I am back in Utah for the time being. With a lot of help from Mike Arnone (KC7BEM) we got an Alpha-Delta dipole in the air for 160 >10m and a Butternut HF5B Butterfly Beam up on the mast at 35' AGL. I am please with the performance of both antennas. But, the folks who have made comments on the web about the difficulty in tuning the HF5B were not exaggerating.
Thanks to the guys in the W9GFD club in Galesburg, Il. I got my first ticket in 1959.
My main Elmer had been an electronics engineer designing communications equipment and had a basement FULL of goodies. We built a CW TX with both a crystal controlled osc (still a novice at that time )and a VFO (his way of enticing me to study and upgrade) using a mechanical monster of a permeability tuned military surplus assembly. The exciter could feed a final that was a pair of military surplus triodes. I can't remember the type, but the tubes were huge. The power supplies (one for the exciter and one for the finals) used oil filled swinging chokes (who knew about PCPs then) and mercury vapor rectifiers for the B+ source. He made me promise to by-pass the final and just use the exciter turned down to 75W until I upgraded my ticket. I mowed many lawns and washed cars all summer and was lucky enough to pick up a National 183B for twenty bucks (!) at a rural estate auction. The antennas were four cage dipoles strung between 60 foot tall Dutch Elm trees (copper wire was relatively cheap then). I missed the peak in 1958 but the propagation was still GREAT in 1959.
After upgrading in the early 60's, I had the itch for SSB, but not the budget. A doctor who lived close by had a full Collins shack and he let me operate his station . I bought a used Lafette HE45B for 6-meter AM and my first VHF rig was a Heath 2-meter lunch box. Military service interrupted my ham activity for four years.
When I returned from RVN I moved the station to a rented farm house where I was lucky enough to "acquire" a full spool of copper coated steel core wire and a dozen surplus 60' power line poles and installation labor for a case of beer and steaks on the grill. The poles supported a Rhombic that kept the horses in the 5-acre pasture warm when I operated the old amp. Hi Hi. My first personal SSB rig was a HW101 kit that would drive the finals in the original TX up to"legal limit"on SSB as long as my wife wasn't using the electric clothes dryer or stove.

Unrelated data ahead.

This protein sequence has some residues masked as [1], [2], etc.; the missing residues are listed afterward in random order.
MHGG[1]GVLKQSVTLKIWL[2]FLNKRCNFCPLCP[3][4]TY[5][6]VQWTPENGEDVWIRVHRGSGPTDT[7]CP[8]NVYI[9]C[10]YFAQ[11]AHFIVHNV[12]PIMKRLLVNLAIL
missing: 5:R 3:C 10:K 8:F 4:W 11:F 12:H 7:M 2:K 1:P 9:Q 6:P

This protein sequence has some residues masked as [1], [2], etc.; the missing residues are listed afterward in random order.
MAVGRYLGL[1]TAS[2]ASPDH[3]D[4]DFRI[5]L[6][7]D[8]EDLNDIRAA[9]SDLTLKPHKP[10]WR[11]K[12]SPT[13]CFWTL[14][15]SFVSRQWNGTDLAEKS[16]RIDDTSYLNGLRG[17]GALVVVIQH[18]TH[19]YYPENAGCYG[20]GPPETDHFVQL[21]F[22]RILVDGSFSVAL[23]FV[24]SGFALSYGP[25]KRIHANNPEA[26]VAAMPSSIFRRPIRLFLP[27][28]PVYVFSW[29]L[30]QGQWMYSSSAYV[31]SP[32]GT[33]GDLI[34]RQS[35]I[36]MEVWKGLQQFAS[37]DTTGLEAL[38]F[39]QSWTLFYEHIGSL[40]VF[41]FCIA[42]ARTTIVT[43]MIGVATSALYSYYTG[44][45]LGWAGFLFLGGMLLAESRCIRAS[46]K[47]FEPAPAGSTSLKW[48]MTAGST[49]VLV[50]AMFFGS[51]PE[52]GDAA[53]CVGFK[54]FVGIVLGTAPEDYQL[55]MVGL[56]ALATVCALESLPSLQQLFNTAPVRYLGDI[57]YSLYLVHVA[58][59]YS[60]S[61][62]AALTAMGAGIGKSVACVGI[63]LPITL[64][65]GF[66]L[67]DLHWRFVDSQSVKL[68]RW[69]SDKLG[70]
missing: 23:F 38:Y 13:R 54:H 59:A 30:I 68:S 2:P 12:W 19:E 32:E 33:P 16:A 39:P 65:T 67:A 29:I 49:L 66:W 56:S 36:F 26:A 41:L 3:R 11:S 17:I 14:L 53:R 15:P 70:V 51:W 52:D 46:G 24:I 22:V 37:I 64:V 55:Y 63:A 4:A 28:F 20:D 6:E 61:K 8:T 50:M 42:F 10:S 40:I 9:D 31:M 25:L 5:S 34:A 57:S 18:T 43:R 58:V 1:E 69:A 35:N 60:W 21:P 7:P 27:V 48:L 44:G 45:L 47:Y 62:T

I moved to West Davie Florida and had to exchange my "9" for a "4" call. It took a while to deal with not having a half-mile of wire in the air. So, up went a quad for 20,15,10 and an original HF6-V floating at the center of the lake (only place where I could get a good radial spread) with 60 radials anchored out with lead weights. The HF6V worked great for low angle DX! The HF6V took a lightning hit that evaporated the epoxy out of the FG base rod.
I became an appliance operator when the Icom IC-751 became available (wish I had kept that radio for RTTY) and finally retired the old home-brew amp when I built a Heath SB220. I "discovered" HF AMTOR and had both AEA and KAM TNCs. In 1991 I bought a Yeasu 736R and put up long boom KLM antennas for 144 / 7cm & 23 cm . I enjoyed working the SSB sats until Hurricane Andrew turned them into a tristed ball of aluminum. I now have the same array from M2 sitting in boxes in the corner of the shack and a pair of IC-910H waiting for a launch of a decent high-orbit SSB sat. . I finally sold the 751 and bought an original IC-756 (not pro). At the end of 2009, I bought the K3 "kit." The K3-100 with the P3 spectrum display has turned out to be a great rig.
The current Utah station consists of an Elecraft K3 (the receiver is as good as advertised) with the P3 spectrum display, a Palstar AT2KD tuner (Won'tmatch a wet noodle - but come close to that). I have an ALS-600 and the original SB-220 (being modified with Harbach stuff) for SSB. I use an old Yaesu YO- 100 monitor scope and a KK7UQ IMD meter. I just tried a MFJ -1026 noise canceling unit and it actually works!
I use HRD/DM780 for rig control and the digital text and analog SSTV modes. I use EasyPal for the digital SSTV mode. The computer dedicated to the shack operation is now a dual core Asus.
Selfish Wishes: 1)The launch of a good high orbit SSB Sat., 2) Having at least two of my watt meters that agree when placed in the same place in the coax! I trust the Byrd.
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